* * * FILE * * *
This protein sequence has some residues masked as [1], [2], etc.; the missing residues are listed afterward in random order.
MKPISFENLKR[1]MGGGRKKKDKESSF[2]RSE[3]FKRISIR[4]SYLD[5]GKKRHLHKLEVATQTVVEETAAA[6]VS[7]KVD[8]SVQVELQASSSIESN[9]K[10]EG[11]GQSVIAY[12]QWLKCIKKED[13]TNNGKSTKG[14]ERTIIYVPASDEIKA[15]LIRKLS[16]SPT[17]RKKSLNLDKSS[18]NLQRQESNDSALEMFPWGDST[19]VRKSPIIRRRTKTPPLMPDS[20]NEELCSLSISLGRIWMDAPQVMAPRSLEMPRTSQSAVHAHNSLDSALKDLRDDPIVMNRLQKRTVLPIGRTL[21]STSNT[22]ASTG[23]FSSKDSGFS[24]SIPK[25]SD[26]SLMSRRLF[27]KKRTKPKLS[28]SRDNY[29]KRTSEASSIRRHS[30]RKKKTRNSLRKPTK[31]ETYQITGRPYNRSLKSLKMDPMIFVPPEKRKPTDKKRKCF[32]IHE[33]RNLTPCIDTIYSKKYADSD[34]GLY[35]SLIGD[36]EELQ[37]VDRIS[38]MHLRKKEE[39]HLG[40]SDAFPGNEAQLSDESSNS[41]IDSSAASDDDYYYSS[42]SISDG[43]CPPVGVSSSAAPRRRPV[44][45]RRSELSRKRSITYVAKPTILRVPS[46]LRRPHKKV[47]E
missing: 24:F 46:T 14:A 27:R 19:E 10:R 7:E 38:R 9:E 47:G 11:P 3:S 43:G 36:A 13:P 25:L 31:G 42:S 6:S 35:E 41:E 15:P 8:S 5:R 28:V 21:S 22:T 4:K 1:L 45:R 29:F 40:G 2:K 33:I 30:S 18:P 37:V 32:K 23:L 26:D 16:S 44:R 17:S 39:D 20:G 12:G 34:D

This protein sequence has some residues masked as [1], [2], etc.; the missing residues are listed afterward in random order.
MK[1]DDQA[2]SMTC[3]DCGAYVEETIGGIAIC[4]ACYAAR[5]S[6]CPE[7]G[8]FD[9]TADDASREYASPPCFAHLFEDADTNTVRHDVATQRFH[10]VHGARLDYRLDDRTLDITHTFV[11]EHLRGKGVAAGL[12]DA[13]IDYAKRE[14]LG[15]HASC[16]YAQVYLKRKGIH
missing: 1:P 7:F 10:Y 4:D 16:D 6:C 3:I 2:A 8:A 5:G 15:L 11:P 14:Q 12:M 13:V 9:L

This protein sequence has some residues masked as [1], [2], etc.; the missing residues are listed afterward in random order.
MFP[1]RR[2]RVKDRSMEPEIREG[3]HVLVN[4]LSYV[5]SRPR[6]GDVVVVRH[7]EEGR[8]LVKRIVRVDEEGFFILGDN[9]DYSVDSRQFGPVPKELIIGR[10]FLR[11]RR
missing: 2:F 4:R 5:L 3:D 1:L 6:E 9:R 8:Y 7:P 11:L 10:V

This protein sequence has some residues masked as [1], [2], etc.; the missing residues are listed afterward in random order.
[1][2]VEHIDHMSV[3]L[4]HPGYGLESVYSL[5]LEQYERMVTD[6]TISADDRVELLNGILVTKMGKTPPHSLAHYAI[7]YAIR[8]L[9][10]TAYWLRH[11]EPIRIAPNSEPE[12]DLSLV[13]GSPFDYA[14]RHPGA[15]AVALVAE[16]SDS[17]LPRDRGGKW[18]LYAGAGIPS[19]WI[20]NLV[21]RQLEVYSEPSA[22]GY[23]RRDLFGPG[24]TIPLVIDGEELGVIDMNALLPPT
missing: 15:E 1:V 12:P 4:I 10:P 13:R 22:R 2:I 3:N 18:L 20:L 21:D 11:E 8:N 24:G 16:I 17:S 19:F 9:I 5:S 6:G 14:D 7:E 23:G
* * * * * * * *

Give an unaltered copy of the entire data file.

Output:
This protein sequence has some residues masked as [1], [2], etc.; the missing residues are listed afterward in random order.
MKPISFENLKR[1]MGGGRKKKDKESSF[2]RSE[3]FKRISIR[4]SYLD[5]GKKRHLHKLEVATQTVVEETAAA[6]VS[7]KVD[8]SVQVELQASSSIESN[9]K[10]EG[11]GQSVIAY[12]QWLKCIKKED[13]TNNGKSTKG[14]ERTIIYVPASDEIKA[15]LIRKLS[16]SPT[17]RKKSLNLDKSS[18]NLQRQESNDSALEMFPWGDST[19]VRKSPIIRRRTKTPPLMPDS[20]NEELCSLSISLGRIWMDAPQVMAPRSLEMPRTSQSAVHAHNSLDSALKDLRDDPIVMNRLQKRTVLPIGRTL[21]STSNT[22]ASTG[23]FSSKDSGFS[24]SIPK[25]SD[26]SLMSRRLF[27]KKRTKPKLS[28]SRDNY[29]KRTSEASSIRRHS[30]RKKKTRNSLRKPTK[31]ETYQITGRPYNRSLKSLKMDPMIFVPPEKRKPTDKKRKCF[32]IHE[33]RNLTPCIDTIYSKKYADSD[34]GLY[35]SLIGD[36]EELQ[37]VDRIS[38]MHLRKKEE[39]HLG[40]SDAFPGNEAQLSDESSNS[41]IDSSAASDDDYYYSS[42]SISDG[43]CPPVGVSSSAAPRRRPV[44][45]RRSELSRKRSITYVAKPTILRVPS[46]LRRPHKKV[47]E
missing: 24:F 46:T 14:A 27:R 19:E 10:R 7:E 38:R 9:E 47:G 11:P 3:S 43:G 36:A 13:P 25:L 31:G 42:S 6:S 35:E 41:E 15:P 8:S 5:R 28:V 21:S 22:T 4:K 1:L 45:R 29:F 40:G 2:K 33:I 30:S 18:P 37:V 32:K 23:L 26:D 16:S 44:R 17:S 39:D 20:G 12:G 34:D

This protein sequence has some residues masked as [1], [2], etc.; the missing residues are listed afterward in random order.
MK[1]DDQA[2]SMTC[3]DCGAYVEETIGGIAIC[4]ACYAAR[5]S[6]CPE[7]G[8]FD[9]TADDASREYASPPCFAHLFEDADTNTVRHDVATQRFH[10]VHGARLDYRLDDRTLDITHTFV[11]EHLRGKGVAAGL[12]DA[13]IDYAKRE[14]LG[15]HASC[16]YAQVYLKRKGIH
missing: 1:P 7:F 10:Y 4:D 16:D 6:C 3:I 2:A 8:A 5:G 15:L 11:P 14:Q 12:M 13:V 9:L

This protein sequence has some residues masked as [1], [2], etc.; the missing residues are listed afterward in random order.
MFP[1]RR[2]RVKDRSMEPEIREG[3]HVLVN[4]LSYV[5]SRPR[6]GDVVVVRH[7]EEGR[8]LVKRIVRVDEEGFFILGDN[9]DYSVDSRQFGPVPKELIIGR[10]FLR[11]RR
missing: 2:F 4:R 5:L 3:D 1:L 6:E 9:R 8:Y 7:P 11:L 10:V

This protein sequence has some residues masked as [1], [2], etc.; the missing residues are listed afterward in random order.
[1][2]VEHIDHMSV[3]L[4]HPGYGLESVYSL[5]LEQYERMVTD[6]TISADDRVELLNGILVTKMGKTPPHSLAHYAI[7]YAIR[8]L[9][10]TAYWLRH[11]EPIRIAPNSEPE[12]DLSLV[13]GSPFDYA[14]RHPGA[15]AVALVAE[16]SDS[17]LPRDRGGKW[18]LYAGAGIPS[19]WI[20]NLV[21]RQLEVYSEPSA[22]GY[23]RRDLFGPG[24]TIPLVIDGEELGVIDMNALLPPT
missing: 15:E 1:V 12:P 4:I 10:P 13:R 22:R 2:I 3:N 18:L 20:L 21:D 11:E 8:N 24:G 16:I 17:S 19:F 9:I 5:S 6:G 14:D 7:E 23:G